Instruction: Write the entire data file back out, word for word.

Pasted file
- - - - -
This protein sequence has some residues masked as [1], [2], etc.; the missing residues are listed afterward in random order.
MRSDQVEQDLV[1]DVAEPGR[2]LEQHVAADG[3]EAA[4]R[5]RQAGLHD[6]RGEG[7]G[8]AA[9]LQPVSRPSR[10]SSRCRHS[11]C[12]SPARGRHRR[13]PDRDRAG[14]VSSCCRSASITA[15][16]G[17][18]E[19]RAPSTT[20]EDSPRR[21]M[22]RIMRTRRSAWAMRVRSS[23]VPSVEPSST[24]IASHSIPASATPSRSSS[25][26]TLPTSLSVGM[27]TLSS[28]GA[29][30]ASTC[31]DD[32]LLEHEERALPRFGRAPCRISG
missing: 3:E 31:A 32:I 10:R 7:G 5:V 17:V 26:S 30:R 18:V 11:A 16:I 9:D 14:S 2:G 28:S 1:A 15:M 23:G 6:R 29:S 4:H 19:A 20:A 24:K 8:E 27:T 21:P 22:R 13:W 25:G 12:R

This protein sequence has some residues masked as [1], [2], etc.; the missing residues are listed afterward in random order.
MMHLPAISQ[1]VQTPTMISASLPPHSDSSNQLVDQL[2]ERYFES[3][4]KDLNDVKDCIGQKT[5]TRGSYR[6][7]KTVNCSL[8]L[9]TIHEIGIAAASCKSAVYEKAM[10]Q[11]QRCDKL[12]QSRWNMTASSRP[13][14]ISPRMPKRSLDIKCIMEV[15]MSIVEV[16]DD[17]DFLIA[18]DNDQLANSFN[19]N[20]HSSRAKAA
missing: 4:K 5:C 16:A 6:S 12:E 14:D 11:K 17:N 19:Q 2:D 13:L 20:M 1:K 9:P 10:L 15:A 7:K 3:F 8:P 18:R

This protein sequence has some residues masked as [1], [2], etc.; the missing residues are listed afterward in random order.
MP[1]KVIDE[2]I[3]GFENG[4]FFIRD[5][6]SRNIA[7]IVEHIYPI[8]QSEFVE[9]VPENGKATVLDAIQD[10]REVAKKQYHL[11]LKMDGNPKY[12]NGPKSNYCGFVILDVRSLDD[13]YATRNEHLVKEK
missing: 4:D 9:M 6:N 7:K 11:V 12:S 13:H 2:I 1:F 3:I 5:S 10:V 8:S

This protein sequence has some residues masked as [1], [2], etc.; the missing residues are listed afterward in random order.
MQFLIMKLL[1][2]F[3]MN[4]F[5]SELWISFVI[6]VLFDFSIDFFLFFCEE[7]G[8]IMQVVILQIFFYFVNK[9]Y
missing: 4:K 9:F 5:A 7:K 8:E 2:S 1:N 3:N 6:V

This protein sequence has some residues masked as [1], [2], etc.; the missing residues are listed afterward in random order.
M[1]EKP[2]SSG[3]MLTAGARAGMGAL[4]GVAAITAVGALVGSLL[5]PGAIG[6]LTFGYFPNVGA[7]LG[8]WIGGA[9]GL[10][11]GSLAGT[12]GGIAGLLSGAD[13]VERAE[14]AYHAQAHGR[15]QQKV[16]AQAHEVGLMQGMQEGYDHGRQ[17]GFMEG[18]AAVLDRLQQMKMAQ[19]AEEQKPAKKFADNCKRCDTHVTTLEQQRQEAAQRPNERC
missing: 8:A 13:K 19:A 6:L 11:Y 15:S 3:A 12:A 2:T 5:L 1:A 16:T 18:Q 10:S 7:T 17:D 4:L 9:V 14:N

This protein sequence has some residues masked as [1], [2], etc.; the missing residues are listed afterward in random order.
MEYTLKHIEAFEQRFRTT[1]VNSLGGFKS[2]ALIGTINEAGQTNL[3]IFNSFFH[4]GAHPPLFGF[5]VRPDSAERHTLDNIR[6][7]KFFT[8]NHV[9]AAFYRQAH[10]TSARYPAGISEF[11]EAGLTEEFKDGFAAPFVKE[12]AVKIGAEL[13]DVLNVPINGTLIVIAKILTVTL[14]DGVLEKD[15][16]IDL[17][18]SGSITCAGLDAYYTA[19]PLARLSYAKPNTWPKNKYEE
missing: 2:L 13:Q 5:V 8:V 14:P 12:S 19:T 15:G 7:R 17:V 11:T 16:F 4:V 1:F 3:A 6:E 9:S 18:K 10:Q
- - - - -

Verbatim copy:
This protein sequence has some residues masked as [1], [2], etc.; the missing residues are listed afterward in random order.
MRSDQVEQDLV[1]DVAEPGR[2]LEQHVAADG[3]EAA[4]R[5]RQAGLHD[6]RGEG[7]G[8]AA[9]LQPVSRPSR[10]SSRCRHS[11]C[12]SPARGRHRR[13]PDRDRAG[14]VSSCCRSASITA[15][16]G[17][18]E[19]RAPSTT[20]EDSPRR[21]M[22]RIMRTRRSAWAMRVRSS[23]VPSVEPSST[24]IASHSIPASATPSRSSS[25][26]TLPTSLSVGM[27]TLSS[28]GA[29][30]ASTC[31]DD[32]LLEHEERALPRFGRAPCRISG
missing: 3:E 31:A 32:I 10:R 7:G 5:V 17:V 26:S 30:R 18:V 11:A 16:I 9:D 14:S 2:G 28:S 1:A 15:M 23:G 6:R 29:S 4:H 19:A 20:A 24:K 8:E 27:T 21:P 22:R 13:W 25:G 12:R

This protein sequence has some residues masked as [1], [2], etc.; the missing residues are listed afterward in random order.
MMHLPAISQ[1]VQTPTMISASLPPHSDSSNQLVDQL[2]ERYFES[3][4]KDLNDVKDCIGQKT[5]TRGSYR[6][7]KTVNCSL[8]L[9]TIHEIGIAAASCKSAVYEKAM[10]Q[11]QRCDKL[12]QSRWNMTASSRP[13][14]ISPRMPKRSLDIKCIMEV[15]MSIVEV[16]DD[17]DFLIA[18]DNDQLANSFN[19]N[20]HSSRAKAA
missing: 4:K 5:C 16:A 6:S 12:E 14:D 11:K 17:N 19:Q 2:D 13:L 20:M 1:K 9:P 10:L 15:A 7:K 3:F 8:P 18:R

This protein sequence has some residues masked as [1], [2], etc.; the missing residues are listed afterward in random order.
MP[1]KVIDE[2]I[3]GFENG[4]FFIRD[5][6]SRNIA[7]IVEHIYPI[8]QSEFVE[9]VPENGKATVLDAIQD[10]REVAKKQYHL[11]LKMDGNPKY[12]NGPKSNYCGFVILDVRSLDD[13]YATRNEHLVKEK
missing: 4:D 9:M 6:N 7:K 11:V 12:S 13:H 2:I 1:F 3:I 5:S 10:V 8:S

This protein sequence has some residues masked as [1], [2], etc.; the missing residues are listed afterward in random order.
MQFLIMKLL[1][2]F[3]MN[4]F[5]SELWISFVI[6]VLFDFSIDFFLFFCEE[7]G[8]IMQVVILQIFFYFVNK[9]Y
missing: 4:K 9:F 5:A 7:K 8:E 2:S 1:N 3:N 6:V

This protein sequence has some residues masked as [1], [2], etc.; the missing residues are listed afterward in random order.
M[1]EKP[2]SSG[3]MLTAGARAGMGAL[4]GVAAITAVGALVGSLL[5]PGAIG[6]LTFGYFPNVGA[7]LG[8]WIGGA[9]GL[10][11]GSLAGT[12]GGIAGLLSGAD[13]VERAE[14]AYHAQAHGR[15]QQKV[16]AQAHEVGLMQGMQEGYDHGRQ[17]GFMEG[18]AAVLDRLQQMKMAQ[19]AEEQKPAKKFADNCKRCDTHVTTLEQQRQEAAQRPNERC
missing: 8:A 13:K 19:A 6:L 11:Y 15:S 3:A 12:A 2:T 5:L 1:A 16:T 18:Q 10:S 7:T 17:D 4:L 9:V 14:N

This protein sequence has some residues masked as [1], [2], etc.; the missing residues are listed afterward in random order.
MEYTLKHIEAFEQRFRTT[1]VNSLGGFKS[2]ALIGTINEAGQTNL[3]IFNSFFH[4]GAHPPLFGF[5]VRPDSAERHTLDNIR[6][7]KFFT[8]NHV[9]AAFYRQAH[10]TSARYPAGISEF[11]EAGLTEEFKDGFAAPFVKE[12]AVKIGAEL[13]DVLNVPINGTLIVIAKILTVTL[14]DGVLEKD[15][16]IDL[17][18]SGSITCAGLDAYYTA[19]PLARLSYAKPNTWPKNKYEE
missing: 2:L 13:Q 5:V 8:V 14:P 12:S 19:T 15:G 7:R 17:V 11:T 16:F 4:V 1:F 3:A 6:E 9:S 18:K 10:Q